The best part of the contests for us around here is when we hear about successes. Today I am so beyond excited to introduce you to Sonia Hartl and her Pitch Wars mentor Dannie Morin for a Q and A regarding her recent success! Sonia recently signed with Rebecca Podos of Rees Literary Agency. So as to not make this post a novel, we’ll jump right into the interview.
Sonia, what made you decide to send a Pitch Wars application to Dannie?
The moment I read her mentor bio, she was my top pick. I wanted a mentor with killer editorial skillz, who would give me a tough and honest crit. My PW manuscript had a twist in it that I was on the fence about, and with her background in counseling and social work, I knew she’d be able to tell if I was being true to life or not. Plus, she’s hilarious and has excellent taste in books (I’d read, and loved, most of the ones on her list).
Dannie, what about Sonia’s application made you choose her?
I looooooooved her concept. I was cautiously optimistic I’d be able to find a New Adult MSS that broke the tropes, and Sonia’s manuscript was all that and a bag of Doritos. From our emails I could tell she was willing to work hard, and I was completely in love with her pitch. Bottom line–she had a unique story idea and pitched it well.
Sonia, tell us about the revision period for Pitch Wars?
The revision period was pretty hardcore. Exactly what I hoped it would be. She read my first three chapters first, and gave me suggestions on certain things that were present through my whole manuscript. I did another round of revisions, then she read my first half and helped me adjust my midpoint, and I did another round of revisions. Then she read the whole thing, and dug deep into things that were working and things that weren’t so much. Her comments were on point, made me laugh out loud, and taught me so much about plot and character development.
During the revision period we had weekly chats with all the members of #TeamDannie, so we could bounce ideas around, talk about stuff we were struggling with, hone our pitches, and just take a break. We still meet in The Clubhouse once a month, and our group has grown since Pitch Wars into an amazing support system. Revisions are a learning experience, but having someone champion and believe in me during that time gave me the boost of confidence I needed to get it done.
Dannie, tell us about your experience with mentoring Sonia. How was mentoring your other team members?
Most of all, I appreciate that she didn’t shy away from my completely unprofessional and inappropriate snake/penis innuendos during the revision process. And really, I lucked out on the revision process, because this is a chick who can write and revise an entire manuscript in two months and it’s really good. Like really good. So like Sonia said we did have time to go through several rounds of revisions, even though we had a shorter time window during 2013 PW than we did in 2014.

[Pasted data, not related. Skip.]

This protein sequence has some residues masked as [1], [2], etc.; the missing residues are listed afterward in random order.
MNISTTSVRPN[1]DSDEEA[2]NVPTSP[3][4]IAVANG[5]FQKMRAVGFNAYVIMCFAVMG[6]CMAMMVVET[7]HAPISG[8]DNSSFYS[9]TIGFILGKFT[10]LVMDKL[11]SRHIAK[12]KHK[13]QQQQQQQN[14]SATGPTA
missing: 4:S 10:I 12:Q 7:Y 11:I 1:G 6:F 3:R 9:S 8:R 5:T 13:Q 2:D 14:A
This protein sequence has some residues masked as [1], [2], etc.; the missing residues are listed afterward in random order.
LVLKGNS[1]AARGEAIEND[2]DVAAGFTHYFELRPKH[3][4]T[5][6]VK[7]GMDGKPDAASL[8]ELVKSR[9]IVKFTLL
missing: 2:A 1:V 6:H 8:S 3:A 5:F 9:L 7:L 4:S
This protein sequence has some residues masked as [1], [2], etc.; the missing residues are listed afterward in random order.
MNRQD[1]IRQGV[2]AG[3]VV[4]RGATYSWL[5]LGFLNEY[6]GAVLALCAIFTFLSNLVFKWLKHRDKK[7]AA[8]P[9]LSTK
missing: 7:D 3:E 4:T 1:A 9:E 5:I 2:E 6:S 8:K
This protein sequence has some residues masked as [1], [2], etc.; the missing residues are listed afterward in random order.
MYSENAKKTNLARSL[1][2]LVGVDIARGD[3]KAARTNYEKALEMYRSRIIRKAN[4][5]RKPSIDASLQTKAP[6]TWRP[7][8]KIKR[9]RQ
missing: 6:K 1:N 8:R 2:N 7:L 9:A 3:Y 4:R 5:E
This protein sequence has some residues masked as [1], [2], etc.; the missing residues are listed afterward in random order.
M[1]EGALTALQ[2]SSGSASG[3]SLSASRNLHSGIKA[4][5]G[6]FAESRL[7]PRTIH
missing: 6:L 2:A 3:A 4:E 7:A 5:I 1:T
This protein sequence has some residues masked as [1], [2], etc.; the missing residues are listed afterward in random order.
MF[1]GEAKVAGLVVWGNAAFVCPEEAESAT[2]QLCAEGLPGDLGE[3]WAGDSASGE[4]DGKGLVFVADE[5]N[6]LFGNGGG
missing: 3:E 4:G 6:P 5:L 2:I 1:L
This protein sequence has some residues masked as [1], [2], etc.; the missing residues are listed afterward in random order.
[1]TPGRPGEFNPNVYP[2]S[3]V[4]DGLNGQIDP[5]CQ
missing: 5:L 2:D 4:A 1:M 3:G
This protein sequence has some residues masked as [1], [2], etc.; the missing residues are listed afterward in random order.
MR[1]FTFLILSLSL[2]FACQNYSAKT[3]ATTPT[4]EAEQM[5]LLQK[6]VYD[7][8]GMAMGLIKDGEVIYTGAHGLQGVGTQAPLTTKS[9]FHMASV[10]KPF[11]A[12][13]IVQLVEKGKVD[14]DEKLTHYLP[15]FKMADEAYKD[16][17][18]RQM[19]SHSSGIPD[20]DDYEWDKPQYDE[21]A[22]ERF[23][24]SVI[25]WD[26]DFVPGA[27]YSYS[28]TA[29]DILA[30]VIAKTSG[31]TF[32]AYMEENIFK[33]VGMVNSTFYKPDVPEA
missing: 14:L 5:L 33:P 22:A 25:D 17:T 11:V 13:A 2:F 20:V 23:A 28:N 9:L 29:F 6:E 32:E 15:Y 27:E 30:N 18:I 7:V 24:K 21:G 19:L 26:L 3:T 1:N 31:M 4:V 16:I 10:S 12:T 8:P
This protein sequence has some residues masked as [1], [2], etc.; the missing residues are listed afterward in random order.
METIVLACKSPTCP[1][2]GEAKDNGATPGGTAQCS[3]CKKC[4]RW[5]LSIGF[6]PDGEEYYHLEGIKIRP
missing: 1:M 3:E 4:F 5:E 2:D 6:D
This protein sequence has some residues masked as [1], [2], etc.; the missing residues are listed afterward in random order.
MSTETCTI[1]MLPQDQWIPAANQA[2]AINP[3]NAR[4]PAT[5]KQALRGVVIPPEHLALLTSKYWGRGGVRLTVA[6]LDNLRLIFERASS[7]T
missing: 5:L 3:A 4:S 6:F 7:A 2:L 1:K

Now, we’re avid fans of each other’s writing (read: total co-fangirls) and it helps that we both speak Sarcasm as our first language. I’ve seriously had THE BEST crew of writers through Pitch Wars and Sonia was (and continues to be) the leader of the pack. And she’s repaid the favor ten fold for me as we’ve both continued our authors’ journeys. This is one case where the student has definitely surpassed the teacher and I’m just lucky to be a part of her support system and to have her in mine.
Sonia, after Pitch Wars you signed with Rebecca Podos of Rees Literary Agency, tell us about “The Call.” How long were you on submission? What did you do to distract yourself? How did Rebecca contact you? How did you respond? How did you celebrate? Anything! We love knowing it all.
I queried my Pitch Wars manuscript for about four months, and during that time I had an idea for a YA contemporary that wouldn’t leave me alone. I’m a huge advocate of writing something new while querying, because it takes your mind off your email. I completed that one and started querying it while waiting to hear back on my Pitch Wars manuscript.
Within two weeks, Rebecca emailed me to tell me how much she was enjoying my manuscript, which I thought was the coolest thing in the world. How many agents give updates while they’re reading? Three days later, she asked for The Call. I was a mess. Spoiler alert: I’m not so good at the talking on the phone type thing. But, between my stumbling and fumbling around, I managed to ask some questions and her responses were fantastic. She really got the heart of my story, and she was exactly the kind of agent I wanted.
Everything after I got off the phone was a blur. There might’ve been some wine. And dancing. I informed the other agents who had queries and both my manuscripts, and ended up with more requests and 6 offers of rep. I picked Rebecca because she was the best fit for me, and I absolutely enjoy working with her.
How do you feel Pitch Wars helped in your success?